The shadow WHO FCTC report also recommends that Zimbabwe should ban all forms of tobacco advertising, promotion and sponsorship, including the display of tobacco products at points of sale, sponsorship of sporting and cultural events and cross-border advertising originating from the country as well as to ratify the Protocol to Eliminate Illicit Trade in Tobacco Products, which aims to prevent tobacco smuggling and counterfeiting among other measures.

The prevailing situation in the country comes at a time when non-communicable diseases have been on the increase with cancers being the most dominant and claiming the lives of many.

Ministry of Health and Child Care public relations manager, Mr Donald Mujiri said although he didn’t readily have statistics on tobacco and its relationship with non-communicable diseases (NCDs), the country is facing challenges with NCDs.  According to the Cancer Association of Zimbabwe (CAZ), in 2018 alone, there were 7 841 new cancer incidents recorded and 2 043 deaths.

CAZ Information, Research and Evaluation Officer, Mr Lovemore Makurirofa said tobacco should be discouraged at all costs as it is the major cause, not only of cancers but other non-communicable diseases.

“We discourage tobacco consumption at all costs be it smoking, inhaling or chewing or any other form of consuming tobacco as it increases the chances of developing not only cancer but other forms of non-communicable diseases. Tobacco contains a number of cosmogonic chemicals like tar and nicotine among others which if inhaled, have the capability of stimulating abnormality of cells in one’s body,” he said.

For those who are already undergoing treatment and are still smoking, it affects the treatment process.

“Smoking tobacco affects one’s general health such as the breathing and metabolism processes in the body. These are likely to be constricted as a result of tobacco use. There is also evidence that quitting smoking reverses damages that would have been caused by the consumption of tobacco,” said Mr Makurirofa.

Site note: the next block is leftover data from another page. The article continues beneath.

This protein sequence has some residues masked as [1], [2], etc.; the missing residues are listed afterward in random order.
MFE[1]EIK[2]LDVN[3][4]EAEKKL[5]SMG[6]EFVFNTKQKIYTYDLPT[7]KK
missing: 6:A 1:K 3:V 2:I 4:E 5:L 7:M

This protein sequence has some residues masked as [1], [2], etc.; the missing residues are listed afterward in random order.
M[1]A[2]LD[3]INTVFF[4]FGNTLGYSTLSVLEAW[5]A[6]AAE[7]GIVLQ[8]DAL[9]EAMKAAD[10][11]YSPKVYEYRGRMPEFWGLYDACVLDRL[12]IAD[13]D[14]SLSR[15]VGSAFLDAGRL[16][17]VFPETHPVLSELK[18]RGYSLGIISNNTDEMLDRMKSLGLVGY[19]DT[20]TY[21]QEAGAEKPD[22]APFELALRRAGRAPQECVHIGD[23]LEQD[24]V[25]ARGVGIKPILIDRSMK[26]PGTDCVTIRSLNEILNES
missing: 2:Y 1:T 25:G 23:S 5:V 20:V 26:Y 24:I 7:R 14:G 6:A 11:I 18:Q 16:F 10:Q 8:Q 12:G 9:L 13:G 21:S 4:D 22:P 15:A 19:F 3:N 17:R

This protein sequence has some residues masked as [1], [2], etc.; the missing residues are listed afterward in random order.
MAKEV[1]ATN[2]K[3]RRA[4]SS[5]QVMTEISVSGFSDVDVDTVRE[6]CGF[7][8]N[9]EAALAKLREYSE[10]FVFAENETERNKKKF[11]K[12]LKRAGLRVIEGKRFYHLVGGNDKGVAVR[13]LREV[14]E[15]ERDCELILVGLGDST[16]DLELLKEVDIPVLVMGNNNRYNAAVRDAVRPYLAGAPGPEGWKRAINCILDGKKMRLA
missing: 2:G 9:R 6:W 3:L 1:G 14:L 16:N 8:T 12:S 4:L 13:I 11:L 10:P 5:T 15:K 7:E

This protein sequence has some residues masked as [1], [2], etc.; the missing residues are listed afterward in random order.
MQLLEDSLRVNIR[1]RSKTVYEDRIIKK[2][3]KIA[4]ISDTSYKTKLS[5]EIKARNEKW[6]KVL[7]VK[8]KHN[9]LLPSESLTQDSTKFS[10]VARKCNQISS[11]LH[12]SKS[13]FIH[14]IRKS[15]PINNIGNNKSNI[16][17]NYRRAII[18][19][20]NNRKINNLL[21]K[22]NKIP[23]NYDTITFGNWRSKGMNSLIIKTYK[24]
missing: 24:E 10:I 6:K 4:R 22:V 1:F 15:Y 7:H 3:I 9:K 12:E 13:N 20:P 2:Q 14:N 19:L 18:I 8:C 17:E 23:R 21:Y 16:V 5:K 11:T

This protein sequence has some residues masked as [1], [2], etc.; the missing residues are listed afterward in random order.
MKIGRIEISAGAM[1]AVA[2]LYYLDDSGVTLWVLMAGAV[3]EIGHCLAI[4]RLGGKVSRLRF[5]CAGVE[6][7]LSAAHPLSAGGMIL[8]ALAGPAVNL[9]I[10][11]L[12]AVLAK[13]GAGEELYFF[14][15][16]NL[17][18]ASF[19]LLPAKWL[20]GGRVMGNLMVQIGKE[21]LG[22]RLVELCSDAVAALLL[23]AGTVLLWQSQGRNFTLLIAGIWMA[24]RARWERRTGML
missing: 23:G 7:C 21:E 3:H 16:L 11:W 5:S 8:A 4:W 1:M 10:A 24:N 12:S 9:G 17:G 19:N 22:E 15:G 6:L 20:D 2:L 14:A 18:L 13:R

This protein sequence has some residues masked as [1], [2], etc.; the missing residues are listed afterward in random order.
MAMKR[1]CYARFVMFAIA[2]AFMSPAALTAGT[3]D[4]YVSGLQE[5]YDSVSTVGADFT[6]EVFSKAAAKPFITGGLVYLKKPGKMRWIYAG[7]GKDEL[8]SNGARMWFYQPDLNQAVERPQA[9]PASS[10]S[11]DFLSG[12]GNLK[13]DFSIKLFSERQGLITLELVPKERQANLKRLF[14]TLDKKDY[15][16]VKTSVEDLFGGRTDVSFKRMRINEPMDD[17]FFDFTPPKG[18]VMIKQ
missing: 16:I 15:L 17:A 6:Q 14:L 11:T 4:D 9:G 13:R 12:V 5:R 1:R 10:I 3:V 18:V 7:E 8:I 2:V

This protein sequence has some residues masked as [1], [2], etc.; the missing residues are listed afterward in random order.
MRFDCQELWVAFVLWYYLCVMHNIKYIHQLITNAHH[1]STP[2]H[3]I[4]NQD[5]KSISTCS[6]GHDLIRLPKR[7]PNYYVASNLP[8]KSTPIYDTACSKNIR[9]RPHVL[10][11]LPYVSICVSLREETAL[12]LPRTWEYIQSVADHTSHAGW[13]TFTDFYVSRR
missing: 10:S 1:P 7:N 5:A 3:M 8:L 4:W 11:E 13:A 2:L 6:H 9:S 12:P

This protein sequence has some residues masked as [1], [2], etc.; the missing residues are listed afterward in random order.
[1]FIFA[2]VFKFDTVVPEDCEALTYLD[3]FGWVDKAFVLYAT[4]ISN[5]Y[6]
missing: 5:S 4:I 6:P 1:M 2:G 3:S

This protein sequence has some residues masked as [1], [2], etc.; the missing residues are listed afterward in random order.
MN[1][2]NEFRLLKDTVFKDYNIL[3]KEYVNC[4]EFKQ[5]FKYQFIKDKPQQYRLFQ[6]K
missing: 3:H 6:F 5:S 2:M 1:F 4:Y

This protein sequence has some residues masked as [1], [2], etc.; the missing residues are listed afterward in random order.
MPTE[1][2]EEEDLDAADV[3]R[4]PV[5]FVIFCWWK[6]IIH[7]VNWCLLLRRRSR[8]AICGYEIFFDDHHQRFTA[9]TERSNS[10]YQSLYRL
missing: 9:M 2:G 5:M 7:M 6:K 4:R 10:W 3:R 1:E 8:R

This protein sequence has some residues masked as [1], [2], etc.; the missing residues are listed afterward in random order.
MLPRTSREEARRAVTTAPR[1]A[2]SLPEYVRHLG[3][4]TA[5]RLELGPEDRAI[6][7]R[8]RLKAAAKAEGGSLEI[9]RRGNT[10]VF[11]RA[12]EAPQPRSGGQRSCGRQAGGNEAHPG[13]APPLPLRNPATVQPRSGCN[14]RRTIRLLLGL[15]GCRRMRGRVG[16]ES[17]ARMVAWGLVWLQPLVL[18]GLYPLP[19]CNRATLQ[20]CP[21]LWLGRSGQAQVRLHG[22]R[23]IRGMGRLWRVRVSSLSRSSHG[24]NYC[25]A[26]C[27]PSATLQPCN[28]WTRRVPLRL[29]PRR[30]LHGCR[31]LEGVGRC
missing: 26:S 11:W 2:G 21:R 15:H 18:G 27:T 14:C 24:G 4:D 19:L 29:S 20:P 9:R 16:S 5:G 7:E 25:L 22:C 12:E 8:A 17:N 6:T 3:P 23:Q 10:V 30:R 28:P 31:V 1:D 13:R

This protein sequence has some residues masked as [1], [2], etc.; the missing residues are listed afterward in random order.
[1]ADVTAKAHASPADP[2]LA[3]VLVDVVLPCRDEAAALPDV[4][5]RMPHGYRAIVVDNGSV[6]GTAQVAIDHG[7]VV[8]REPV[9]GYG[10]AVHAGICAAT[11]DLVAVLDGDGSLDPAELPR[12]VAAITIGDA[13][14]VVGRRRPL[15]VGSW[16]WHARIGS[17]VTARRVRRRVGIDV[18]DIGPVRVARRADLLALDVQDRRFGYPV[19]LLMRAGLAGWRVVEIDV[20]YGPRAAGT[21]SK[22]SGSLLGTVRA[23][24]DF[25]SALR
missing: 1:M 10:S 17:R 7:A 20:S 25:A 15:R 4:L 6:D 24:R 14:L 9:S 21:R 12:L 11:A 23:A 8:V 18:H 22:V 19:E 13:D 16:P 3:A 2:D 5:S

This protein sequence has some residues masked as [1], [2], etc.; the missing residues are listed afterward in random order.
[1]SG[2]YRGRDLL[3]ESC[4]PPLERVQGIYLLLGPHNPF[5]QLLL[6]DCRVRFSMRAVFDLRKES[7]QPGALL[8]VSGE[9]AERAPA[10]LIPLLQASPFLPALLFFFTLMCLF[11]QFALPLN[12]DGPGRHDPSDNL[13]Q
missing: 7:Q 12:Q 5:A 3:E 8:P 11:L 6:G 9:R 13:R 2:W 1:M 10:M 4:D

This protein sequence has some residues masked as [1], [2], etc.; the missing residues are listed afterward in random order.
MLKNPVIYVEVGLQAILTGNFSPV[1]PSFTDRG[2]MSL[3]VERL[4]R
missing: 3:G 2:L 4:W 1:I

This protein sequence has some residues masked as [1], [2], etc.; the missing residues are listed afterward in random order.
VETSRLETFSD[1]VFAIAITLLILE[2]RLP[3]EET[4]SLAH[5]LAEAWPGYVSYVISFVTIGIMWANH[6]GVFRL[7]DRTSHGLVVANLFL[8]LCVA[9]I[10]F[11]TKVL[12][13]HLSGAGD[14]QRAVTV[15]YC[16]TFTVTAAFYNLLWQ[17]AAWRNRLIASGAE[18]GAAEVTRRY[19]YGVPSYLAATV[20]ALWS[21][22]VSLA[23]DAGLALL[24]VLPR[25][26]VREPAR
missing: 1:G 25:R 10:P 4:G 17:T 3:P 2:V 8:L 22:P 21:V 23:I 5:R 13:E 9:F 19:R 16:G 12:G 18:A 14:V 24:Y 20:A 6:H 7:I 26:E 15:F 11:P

Worryingly, a significant number of diseases caused by tobacco consumption are not easily detected resulting in premature death.

“Most of these diseases, about 80 percent, are diagnosed late making it difficult for them to be treated, hence the call to do away with harmful practices like smoking and heavy drinking,” said Mr Makurirofa.

Youth Against Alcoholism and Drug Dependency (YADD) executive director Mr Tungamirai Zimonte said Zimbabwe is affected by a huge NCD burden hence regulating unhealthy commodities that result in the acquisition of NCDs is a priority.

“One of the remedies is increasing excise tax on harmful commodities like tobacco and channel the resources to public health to deal with resultant problems like NCDs,” he said.

Meanwhile, Community Working Group on Health (CWGH) Executive director, Mr Itai Josh Rusike is of the idea that 30 to 40 percent of cancers are preventable by avoiding certain known risk factors.

“The main factors contributing to the increasing incidents of cancer in Zimbabwe include infectious agents, increasing tobacco use, harmful alcohol use, unhealthy diets, physical inactivity and environmental factors,” he said.

Mr Rusike believes the Government must commit to health as a human rights issue and mobilise domestic resources to fund a health benefit that is accessible to everyone.

“The Government is currently reviewing the strategy by consulting stakeholders in the health sector, to formulate, plan and implement a co-ordinated programme for the prevention and control of cancer in Zimbabwe. The plan will provide guidance, leadership and co-ordination to ensure effective partnerships for cancer control,” said Mr Rusike.

Given the damages caused by tobacco consumption, there is a need for the Government to review the country’s tobacco policies and save lives